Trust me, I'm not against used furniture. Craigslist is one of my favorite buying sites, but when you have limited time as a student to get adjusted to a new living space, not to mention limited transportation options, this is a no brainer for me. Plus, at the end of the year, he can simply call them and have the furniture removed. That's one less thing he needs to worry about when he should be studying for finals. I'm all for exploring your options to rent furniture.

6. Work Smarter Not Harder

College kids have enough to worry about. The kids going to school out of state have an added layer of responsibility. They are learning to be independent in totally new territory.  Sign up for apps that can help organize and take on the burden of some of those new responsibilities. CORT has a partnership with SimpleBills that is pretty amazing! SimpleBills has an app and on-line feature that allows you to split and pay bills easily with roommates. SimpleBills receives the utility bill, can pay it and will invoice your roommates for their portion of the utility bill once a month. It's as easy as that!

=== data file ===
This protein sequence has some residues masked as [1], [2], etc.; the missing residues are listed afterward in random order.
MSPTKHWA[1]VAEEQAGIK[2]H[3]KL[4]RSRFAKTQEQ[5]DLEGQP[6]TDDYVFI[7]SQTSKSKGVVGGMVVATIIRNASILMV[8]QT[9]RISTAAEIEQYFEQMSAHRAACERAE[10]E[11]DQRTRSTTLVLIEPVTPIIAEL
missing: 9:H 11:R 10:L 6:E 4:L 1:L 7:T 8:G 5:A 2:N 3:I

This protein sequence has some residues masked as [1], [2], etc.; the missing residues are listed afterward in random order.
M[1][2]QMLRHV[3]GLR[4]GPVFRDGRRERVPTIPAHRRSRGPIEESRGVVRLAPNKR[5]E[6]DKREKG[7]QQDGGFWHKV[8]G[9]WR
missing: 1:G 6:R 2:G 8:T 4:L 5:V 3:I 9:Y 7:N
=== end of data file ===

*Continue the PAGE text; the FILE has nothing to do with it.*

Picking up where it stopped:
This time of life is exciting! It's full of possibility and the future is bright. Best of luck to you on this next chapter.

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1 comment

Nicole said...

One suggestion I would have is for the summer, get a small storage matter if they are going to school in state or out of state. Let's face it, during the year, they will make purchases. And when they move out of the dorm, they are going to need to move it somewhere. And they may not need it at home during the summer (for example, you don't need your winter clothes!). We did that with our daughter every summer-got the smallest one, paid like 50.00/month. Best idea ever.